I posted my website to the AMSSH Facebook page yesterday, and I’m excited to say that I received my first contribution this morning. I added a subject heading and tag and uploaded the PDF. You can see the page below:
Well, I changed my theme and fixed my site. I had downloaded an adapted version of the Emiglio theme from UWM Libraries Special Collections. I liked that it kept the cleanness of Emiglio, but used the Al-Mutanabbi Street Starts Here project colors. I downloaded the files from Github and uploaded them into my Reclaim Hosting site. However, the variations in coding caused the public links to my exhibit pages to break. I could see them in the dashboard on the admin side and when I clicked from here to the exhibit pages. However, none of these pages were viewable through the public links. I switched my theme to the Emiglio theme downloaded directly from the Omeka site instead which fixed the problem. I may play around with the coding at some point, but for right now I’m just enjoying that my links work!
In March 5th 2007, a car bomb exploded on Al-Mutanabbi Street in Baghdad. The ongoing project Al-Mutanabbi Street Starts Here commemorates the 2007 terrorist bombing of Baghdad’s historic bookselling street and cultural center and celebrates the free exchange of ideas and knowledge through the visual arts and the written word.
Al-Mutanabbi Street, named in honor of the 10th-century classical Iraqi poet Al-Mutanabbi, is in a mixed Shia-Sunni area. More than 30 people were killed and more than 100 were wounded. Al-Mutanabbi Street, the historic center of Baghdad bookselling, holds bookstores and outdoor bookstalls, cafes, and stationery shops, as well as tea and tobacco shops. It has been the heart and soul of the Baghdad literary and intellectual community. Its history dates back to the scribes of Abbasid in Baghdad (762-1258CE).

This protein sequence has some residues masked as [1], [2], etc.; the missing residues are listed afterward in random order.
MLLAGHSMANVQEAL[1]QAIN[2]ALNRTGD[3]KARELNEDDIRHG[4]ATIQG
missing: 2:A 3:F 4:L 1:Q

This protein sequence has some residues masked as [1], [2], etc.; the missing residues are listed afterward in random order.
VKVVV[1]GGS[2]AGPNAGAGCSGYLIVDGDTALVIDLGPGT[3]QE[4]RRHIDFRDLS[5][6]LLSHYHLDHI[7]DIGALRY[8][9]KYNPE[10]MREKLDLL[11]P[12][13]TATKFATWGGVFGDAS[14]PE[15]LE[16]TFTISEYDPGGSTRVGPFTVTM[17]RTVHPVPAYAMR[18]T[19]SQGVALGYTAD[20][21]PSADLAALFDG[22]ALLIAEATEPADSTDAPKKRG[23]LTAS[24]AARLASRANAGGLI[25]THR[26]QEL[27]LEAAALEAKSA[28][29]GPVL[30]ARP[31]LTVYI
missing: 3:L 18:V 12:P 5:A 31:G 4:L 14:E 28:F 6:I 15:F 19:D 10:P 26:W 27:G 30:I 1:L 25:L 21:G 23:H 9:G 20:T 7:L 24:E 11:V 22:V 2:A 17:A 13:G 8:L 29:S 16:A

Al-Mutanabbi Street Starts Here provides an artistic response to this violence through the creation of artists’ books, broadsides, prints, and now photographs. Many of these works incorporate the written word with poetry. The digital project will highlight images of the works as well as writings, information about events, relevant readings lists (scholarly and vetted popular sources), and discussions about current scholarship in relevant fields (e.g. art, creative writing, history, political science, and Middle Eastern studies). Highlights are listed below:
- Multiple high-resolution images of artists’ books and broadsides created for Al-Mutanabbi Street Starts Here
- List of events marking the 10th anniversary of the bombing to avoid individual silos reporting the information
- Videos of artists, writers, and researchers presenting at events and discussing work related to the project as well as terrorism and Iraq
- Images and videos of exhibits
- Subject disciplines include but are not limited to the following: visual arts, creating writing, political science, cultural studies, Middle Eastern studies, political sociology, conflict resolution, and history
- Lists of relevant titles (books and articles)
- Variety of topics
- History of Iraq and Baghdad
- History and current state of terrorism
- Visual arts primarily focused on artists’ books
- Creative writing primarily focused on poetry
- Multiple reading levels
- Primary level
- Secondary level
- Higher education and above
- Variety of topics
The project will benefit under-served communities. For example, Arabs have often been portrayed negatively with stereotypes depicting intolerance, hatred and violence following the attacks of September 11, 2001. This project highlights the beauty of the Arabic language through poetry and the written word. It will also bring to the forefront the need for the free exchange of ideas and freedom of expression for those whose freedom has been denied.
Beneficiaries will include a range of audiences: students, faculty and staff at the university level, middle school level, and high school level; Middle Eastern organizations, Muslim student populations, Muslim, Islamic, Arabic audiences, libraries and cultural institutions, artists, teachers, writers, researchers, and faith-based organizations.
The project will provide significant educational benefits to these groups. Al-Mutanabbi Street Starts Here has established educational outreach activities such as making bookmarks. This digital project will provide details about this outreach effort and similar efforts that can be implemented in a variety of settings, including the classroom setting. Lessons from the project can be integrated into the curriculum at both elementary and secondary levels. More complex projects can be incorporated into the college and university level curriculum and programming.